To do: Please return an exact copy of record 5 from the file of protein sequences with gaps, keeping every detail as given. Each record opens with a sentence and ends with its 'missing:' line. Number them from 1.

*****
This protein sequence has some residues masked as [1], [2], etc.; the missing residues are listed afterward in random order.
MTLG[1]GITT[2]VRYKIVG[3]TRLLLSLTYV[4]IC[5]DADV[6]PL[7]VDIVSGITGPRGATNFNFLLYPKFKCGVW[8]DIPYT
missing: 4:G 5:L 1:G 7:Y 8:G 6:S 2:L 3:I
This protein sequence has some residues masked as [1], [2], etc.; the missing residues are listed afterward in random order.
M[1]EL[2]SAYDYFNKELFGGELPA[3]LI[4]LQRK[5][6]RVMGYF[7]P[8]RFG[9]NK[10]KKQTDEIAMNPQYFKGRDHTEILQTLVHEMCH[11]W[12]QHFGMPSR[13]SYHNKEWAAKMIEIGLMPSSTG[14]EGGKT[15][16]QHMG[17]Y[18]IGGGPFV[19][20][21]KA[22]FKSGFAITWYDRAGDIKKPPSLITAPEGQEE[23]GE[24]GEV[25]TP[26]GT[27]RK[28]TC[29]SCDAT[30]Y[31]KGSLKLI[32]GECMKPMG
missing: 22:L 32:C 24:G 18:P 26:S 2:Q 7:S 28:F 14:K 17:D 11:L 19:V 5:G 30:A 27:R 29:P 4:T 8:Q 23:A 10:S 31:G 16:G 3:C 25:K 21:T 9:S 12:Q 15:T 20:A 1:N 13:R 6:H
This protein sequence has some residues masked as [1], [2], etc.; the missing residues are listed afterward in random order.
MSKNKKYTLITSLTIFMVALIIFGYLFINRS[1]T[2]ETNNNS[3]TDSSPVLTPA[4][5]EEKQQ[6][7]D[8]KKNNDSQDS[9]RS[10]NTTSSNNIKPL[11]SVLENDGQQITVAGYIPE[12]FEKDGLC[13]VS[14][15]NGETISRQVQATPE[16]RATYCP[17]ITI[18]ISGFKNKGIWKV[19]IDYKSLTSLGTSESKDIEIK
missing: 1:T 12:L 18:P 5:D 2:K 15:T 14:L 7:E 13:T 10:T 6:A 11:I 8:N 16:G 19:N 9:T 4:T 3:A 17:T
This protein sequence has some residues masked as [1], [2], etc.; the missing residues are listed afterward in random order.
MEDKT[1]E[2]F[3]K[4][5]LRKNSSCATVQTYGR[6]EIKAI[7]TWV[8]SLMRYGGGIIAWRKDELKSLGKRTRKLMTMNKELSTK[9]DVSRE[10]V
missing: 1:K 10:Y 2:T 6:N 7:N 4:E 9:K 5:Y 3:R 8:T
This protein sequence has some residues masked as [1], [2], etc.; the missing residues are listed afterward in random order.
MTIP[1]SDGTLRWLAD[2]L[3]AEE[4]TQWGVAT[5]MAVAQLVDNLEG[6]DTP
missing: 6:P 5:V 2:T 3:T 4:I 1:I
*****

This protein sequence has some residues masked as [1], [2], etc.; the missing residues are listed afterward in random order.
MTIP[1]SDGTLRWLAD[2]L[3]AEE[4]TQWGVAT[5]MAVAQLVDNLEG[6]DTP
missing: 6:P 5:V 2:T 3:T 4:I 1:I